Sword of the Yue Maiden

"Sword of the Yue Maiden",[1] alternatively translated as "Yue Maiden's Sword",[2] is a wuxia novelette by Jin Yong (Louis Cha). It was first serialised in 1970 in the Hong Kong newspaper Ming Pao Evening Supplement.[3] Although this novelette is the final true wuxia works by the author, its historical setting, in the Spring and Autumn period, is the earliest among Jin Yong's works chronologically.

"Sword of the Yue Maiden"
Sword of the Yue Maiden (越女劍).jpg
Book cover
AuthorJin Yong
Original title"越女劍"
CountryHong Kong
LanguageChinese
Genre(s)Wuxia
PublisherMing Pao
Media typePrint
Publication date1970
Followed by"Demi-Gods and Semi-Devils"
Sword of the Yue Maiden
Traditional Chinese越女劍
Simplified Chinese越女剑

PlotEdit

The story is set in China during the Spring and Autumn period against the backdrop of the conflict between the states of Wu and Yue in southern China. A team of swordsmen from Wu defeats the best swordsmen of Yue. Fan Li, an adviser to King Goujian of Yue, discovers Aqing, a young shepherdess, who defeats the Wu swordsmen with ease.

It is revealed that Aqing learnt her skills while playing mock sword duels with a white gibbon. Fan Li allows Aqing to train the soldiers of Yue in swordsmanship. Aqing gradually falls in love with Fan Li. King Goujian of Yue finally defeats his rival, King Fuchai of Wu, after enduring hardship and humiliation. Fan Li is reunited with his lover Xi Shi, who was sent as a concubine to Fuchai. Aqing intends to kill Xi Shi but is taken aback by Xishi's beauty. Aqing accidentally hurts Xi Shi with her inner energy while thrusting her sword towards Xishi, even though the blade did not touch Xi Shi at all. She clutches her bosom in pain and the expression on her face is described as "so beautiful that it will take away the soul of any man who looks upon her". This is the origin of the Chinese phrase "Xizi clutching her bosom" (西子捧心; xīzǐ pěng xīn), which refers to a woman's beauty being enhanced when she is in a state of distress or agony.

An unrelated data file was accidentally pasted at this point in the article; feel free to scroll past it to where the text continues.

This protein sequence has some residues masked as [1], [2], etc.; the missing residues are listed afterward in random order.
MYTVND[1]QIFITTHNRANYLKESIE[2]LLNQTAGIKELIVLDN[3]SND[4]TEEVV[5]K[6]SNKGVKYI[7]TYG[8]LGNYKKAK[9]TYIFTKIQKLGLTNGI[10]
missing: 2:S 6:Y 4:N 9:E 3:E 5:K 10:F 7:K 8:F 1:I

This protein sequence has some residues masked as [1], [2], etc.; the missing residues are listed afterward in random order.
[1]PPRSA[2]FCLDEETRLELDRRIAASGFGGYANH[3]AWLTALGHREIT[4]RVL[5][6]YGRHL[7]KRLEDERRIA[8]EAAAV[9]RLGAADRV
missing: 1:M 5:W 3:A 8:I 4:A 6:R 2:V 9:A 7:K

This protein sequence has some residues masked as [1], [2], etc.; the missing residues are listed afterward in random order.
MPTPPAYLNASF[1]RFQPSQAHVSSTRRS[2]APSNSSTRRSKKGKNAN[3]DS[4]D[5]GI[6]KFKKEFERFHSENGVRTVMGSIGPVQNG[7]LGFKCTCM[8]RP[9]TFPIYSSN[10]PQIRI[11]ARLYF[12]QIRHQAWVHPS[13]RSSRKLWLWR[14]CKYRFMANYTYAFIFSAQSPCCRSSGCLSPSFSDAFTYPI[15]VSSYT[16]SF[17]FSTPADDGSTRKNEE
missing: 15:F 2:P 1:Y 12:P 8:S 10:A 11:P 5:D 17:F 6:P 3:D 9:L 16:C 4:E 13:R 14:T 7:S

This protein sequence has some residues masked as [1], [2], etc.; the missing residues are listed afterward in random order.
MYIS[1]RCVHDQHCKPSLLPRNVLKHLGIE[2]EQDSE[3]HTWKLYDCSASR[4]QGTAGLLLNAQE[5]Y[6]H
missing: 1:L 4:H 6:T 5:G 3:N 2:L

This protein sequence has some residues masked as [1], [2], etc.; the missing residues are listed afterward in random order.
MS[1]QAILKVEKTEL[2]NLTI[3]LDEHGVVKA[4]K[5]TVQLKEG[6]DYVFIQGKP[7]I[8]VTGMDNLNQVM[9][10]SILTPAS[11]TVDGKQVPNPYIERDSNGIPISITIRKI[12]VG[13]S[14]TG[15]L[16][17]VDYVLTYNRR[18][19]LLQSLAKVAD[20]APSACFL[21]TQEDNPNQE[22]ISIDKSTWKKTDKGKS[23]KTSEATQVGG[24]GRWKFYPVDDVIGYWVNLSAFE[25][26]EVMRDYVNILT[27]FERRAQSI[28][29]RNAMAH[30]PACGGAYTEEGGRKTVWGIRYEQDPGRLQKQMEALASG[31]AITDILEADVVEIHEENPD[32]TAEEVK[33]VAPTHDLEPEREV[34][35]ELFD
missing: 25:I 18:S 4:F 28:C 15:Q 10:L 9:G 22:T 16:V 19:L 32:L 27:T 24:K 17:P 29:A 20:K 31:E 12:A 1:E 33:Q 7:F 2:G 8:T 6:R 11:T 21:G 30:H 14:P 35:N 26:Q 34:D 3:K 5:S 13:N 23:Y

Main charactersEdit

  • Aqing (阿青; Āqīng)
  • Fan Li (范蠡; Fàn Lǐ)
  • Xi Shi (西施; Xī Shī)
  • Goujian (勾踐; Gōujiàn)
  • Wen Zhong (文種; Wén Zhǒng)
  • Elder Bai (白公公; Bái gōnggōng)

AdaptationsEdit

In 1986, Hong Kong's ATV produced a television series based on the novel, starring Moon Lee as Aqing.[4]

See alsoEdit

ReferencesEdit

  1. ^ Li, Yijian (2007). "'Rewriting' Jin Yong's Novels into the Canon: A Consideration of Jin Yong Novels as Serialized Fiction". In Huss, Ann; Liu, Jianmei (eds.). The Jin Yong Phenomenon: Chinese Martial Arts Fiction and Modern Chinese Literary History. Youngstown, New York: Cambria Press. p. 78. ISBN 1624990207.
  2. ^ Wu, Dingbo; Murphy, Patrick D., eds. (1994). "Gallant Fiction". Handbook of Chinese Popular Culture. Greenwood Press. p. 248. ISBN 0313278083.
  3. ^ The date conforms to the data published in Chen Zhenhui (陳鎮輝), Wuxia Xiaoshuo Xiaoyao Tan (武俠小說逍遙談), 2000, Huizhi Publishing Company (匯智出版有限公司), p. 58.
  4. ^ Moon Lee at IMDb